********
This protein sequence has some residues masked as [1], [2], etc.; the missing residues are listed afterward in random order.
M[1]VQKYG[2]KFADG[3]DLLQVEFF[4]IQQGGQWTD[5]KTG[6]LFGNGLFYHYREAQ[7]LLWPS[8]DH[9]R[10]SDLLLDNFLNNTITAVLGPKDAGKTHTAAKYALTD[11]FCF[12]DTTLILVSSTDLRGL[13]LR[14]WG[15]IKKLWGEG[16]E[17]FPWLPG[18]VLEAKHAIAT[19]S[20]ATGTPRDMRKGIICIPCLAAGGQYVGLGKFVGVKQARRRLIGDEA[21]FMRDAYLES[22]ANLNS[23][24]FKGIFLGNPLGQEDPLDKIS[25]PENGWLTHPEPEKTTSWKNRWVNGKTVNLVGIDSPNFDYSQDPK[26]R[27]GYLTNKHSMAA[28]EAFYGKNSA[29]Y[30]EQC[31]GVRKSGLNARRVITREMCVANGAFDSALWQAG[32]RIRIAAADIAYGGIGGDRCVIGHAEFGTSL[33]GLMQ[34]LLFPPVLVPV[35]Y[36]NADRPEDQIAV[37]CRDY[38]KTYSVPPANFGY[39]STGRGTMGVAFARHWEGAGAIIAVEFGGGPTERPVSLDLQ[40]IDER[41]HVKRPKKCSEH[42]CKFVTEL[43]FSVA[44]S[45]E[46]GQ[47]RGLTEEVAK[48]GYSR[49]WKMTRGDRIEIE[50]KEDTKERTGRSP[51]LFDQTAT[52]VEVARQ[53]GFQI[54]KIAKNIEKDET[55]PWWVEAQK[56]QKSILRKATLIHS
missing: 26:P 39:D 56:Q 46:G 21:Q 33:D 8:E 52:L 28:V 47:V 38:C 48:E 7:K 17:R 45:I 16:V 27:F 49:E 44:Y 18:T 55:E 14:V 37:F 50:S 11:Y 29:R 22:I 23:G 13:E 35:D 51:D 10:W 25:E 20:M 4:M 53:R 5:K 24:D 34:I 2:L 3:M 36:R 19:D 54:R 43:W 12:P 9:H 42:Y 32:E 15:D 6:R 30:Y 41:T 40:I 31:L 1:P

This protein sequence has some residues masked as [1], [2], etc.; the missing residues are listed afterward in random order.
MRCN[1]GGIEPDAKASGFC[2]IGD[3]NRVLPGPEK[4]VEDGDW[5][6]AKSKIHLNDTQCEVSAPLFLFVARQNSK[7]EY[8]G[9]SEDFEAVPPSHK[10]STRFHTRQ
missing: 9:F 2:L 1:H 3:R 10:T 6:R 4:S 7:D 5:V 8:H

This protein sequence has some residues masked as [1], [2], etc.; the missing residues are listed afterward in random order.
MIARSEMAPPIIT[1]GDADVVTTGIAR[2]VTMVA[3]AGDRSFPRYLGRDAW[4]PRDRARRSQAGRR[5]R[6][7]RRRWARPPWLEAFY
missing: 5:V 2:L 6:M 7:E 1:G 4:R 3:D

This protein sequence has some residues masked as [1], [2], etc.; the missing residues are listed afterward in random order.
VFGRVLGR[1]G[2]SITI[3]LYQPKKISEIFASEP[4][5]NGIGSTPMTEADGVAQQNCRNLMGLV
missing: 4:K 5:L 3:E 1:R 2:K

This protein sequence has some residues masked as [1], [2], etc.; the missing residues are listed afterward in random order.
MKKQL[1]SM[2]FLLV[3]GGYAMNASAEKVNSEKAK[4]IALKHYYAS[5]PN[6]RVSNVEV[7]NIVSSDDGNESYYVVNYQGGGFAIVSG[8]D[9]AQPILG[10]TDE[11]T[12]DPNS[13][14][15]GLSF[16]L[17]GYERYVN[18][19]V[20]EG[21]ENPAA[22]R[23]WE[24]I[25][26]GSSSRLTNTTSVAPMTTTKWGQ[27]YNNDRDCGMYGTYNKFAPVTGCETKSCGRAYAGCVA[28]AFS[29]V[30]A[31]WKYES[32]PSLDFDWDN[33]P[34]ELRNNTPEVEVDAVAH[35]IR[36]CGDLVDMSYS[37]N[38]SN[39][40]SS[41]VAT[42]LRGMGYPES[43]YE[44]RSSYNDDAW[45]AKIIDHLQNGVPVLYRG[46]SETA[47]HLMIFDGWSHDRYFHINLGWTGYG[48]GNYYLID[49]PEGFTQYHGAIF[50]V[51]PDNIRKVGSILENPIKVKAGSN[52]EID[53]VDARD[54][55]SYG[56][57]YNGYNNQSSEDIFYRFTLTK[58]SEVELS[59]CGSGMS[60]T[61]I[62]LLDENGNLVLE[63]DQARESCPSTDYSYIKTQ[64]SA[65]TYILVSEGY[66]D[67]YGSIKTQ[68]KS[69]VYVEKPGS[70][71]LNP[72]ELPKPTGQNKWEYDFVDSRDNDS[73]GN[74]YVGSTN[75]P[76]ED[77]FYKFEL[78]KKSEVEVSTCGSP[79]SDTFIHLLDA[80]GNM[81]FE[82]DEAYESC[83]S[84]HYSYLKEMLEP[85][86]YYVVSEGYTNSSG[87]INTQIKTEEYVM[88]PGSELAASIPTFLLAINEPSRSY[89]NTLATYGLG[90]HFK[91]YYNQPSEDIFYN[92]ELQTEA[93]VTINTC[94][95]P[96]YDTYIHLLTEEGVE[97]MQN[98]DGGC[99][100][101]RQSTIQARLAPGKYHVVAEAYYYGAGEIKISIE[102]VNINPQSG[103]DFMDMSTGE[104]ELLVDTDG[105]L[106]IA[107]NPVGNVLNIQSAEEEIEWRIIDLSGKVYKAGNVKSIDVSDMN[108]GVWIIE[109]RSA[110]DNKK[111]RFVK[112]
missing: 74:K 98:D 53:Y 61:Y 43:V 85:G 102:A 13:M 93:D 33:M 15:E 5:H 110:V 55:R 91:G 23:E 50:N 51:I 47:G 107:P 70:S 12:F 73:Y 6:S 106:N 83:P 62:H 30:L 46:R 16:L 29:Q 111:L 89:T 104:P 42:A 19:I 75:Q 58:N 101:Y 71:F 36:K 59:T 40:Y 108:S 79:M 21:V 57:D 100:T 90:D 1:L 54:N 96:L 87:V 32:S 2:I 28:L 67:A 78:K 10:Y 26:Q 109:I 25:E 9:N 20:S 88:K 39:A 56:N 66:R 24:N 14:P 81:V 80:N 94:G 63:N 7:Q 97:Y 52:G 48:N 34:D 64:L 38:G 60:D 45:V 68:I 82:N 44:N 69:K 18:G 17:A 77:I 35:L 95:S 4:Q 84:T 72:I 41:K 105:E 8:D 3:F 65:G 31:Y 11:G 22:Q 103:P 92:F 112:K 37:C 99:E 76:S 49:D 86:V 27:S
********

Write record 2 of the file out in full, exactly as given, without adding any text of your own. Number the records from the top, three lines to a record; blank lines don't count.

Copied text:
This protein sequence has some residues masked as [1], [2], etc.; the missing residues are listed afterward in random order.
MRCN[1]GGIEPDAKASGFC[2]IGD[3]NRVLPGPEK[4]VEDGDW[5][6]AKSKIHLNDTQCEVSAPLFLFVARQNSK[7]EY[8]G[9]SEDFEAVPPSHK[10]STRFHTRQ
missing: 9:F 2:L 1:H 3:R 10:T 6:R 4:S 7:D 5:V 8:H